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  5. ""Her kommer jeg!" sagde Klod…

""Her kommer jeg!" sagde Klods-Hans."

Translation:"Here I come!" said clumsy Hans.

April 1, 2015



Being a name, "Klods-Hans" should certainly be accepted where they insist on "clumsy Hans" here....


I suppose that's debatable. "Klods-Hans" is a name comprising an adjective and a noun, where "Klods" is the adjective. I have seen many examples of this practise, where the adjective is translated whilst the noun remains in the original language.


The last sentence of my Danish tree.


"And here I go!" said a fellow Danish learner whose last sentence in the course was exactly this one.

Good bye guys, it was all fun! :)


Isn't klods related to Yiddish, and now American klutz? If so, how funny is that?


It is plausible. Yddish took lots of German words and Danish is one of the Germanic languages. A root word for klutz and klods is possible.


"I'm coming" and "here I come" aren't the same? I mean, they mean exactly the same thing...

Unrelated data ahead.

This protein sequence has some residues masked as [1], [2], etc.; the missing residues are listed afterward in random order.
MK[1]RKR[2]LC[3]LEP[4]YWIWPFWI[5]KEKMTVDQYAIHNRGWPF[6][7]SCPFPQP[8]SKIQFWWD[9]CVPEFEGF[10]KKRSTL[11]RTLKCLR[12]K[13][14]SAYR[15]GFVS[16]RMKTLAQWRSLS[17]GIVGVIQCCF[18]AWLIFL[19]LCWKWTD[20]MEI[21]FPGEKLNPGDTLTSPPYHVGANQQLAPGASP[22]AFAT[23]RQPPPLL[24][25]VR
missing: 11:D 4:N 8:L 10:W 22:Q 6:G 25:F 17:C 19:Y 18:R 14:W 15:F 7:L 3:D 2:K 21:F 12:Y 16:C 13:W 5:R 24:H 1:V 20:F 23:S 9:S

I would say that they are basically the same, but not exactly the same. "Here I come" is more demonstrative, and is more of an exclamation than merely saying, "I'm coming". There are situations where the one version is more suitable than the other. For example: You are standing in the airport, waiting to board your flight to the U.S.A., and you say, "America, here I come". I don't think many people will say, "America, I'm coming".


here i come said clumsy hans this was my answer and i got it wrong where am i wrong?


Using the tool in the incubator, this answer was accepted, but seeing as there were many other reports (which the incubator also claimed to be acceptable) I've added the version of the sentence without the punctuation.

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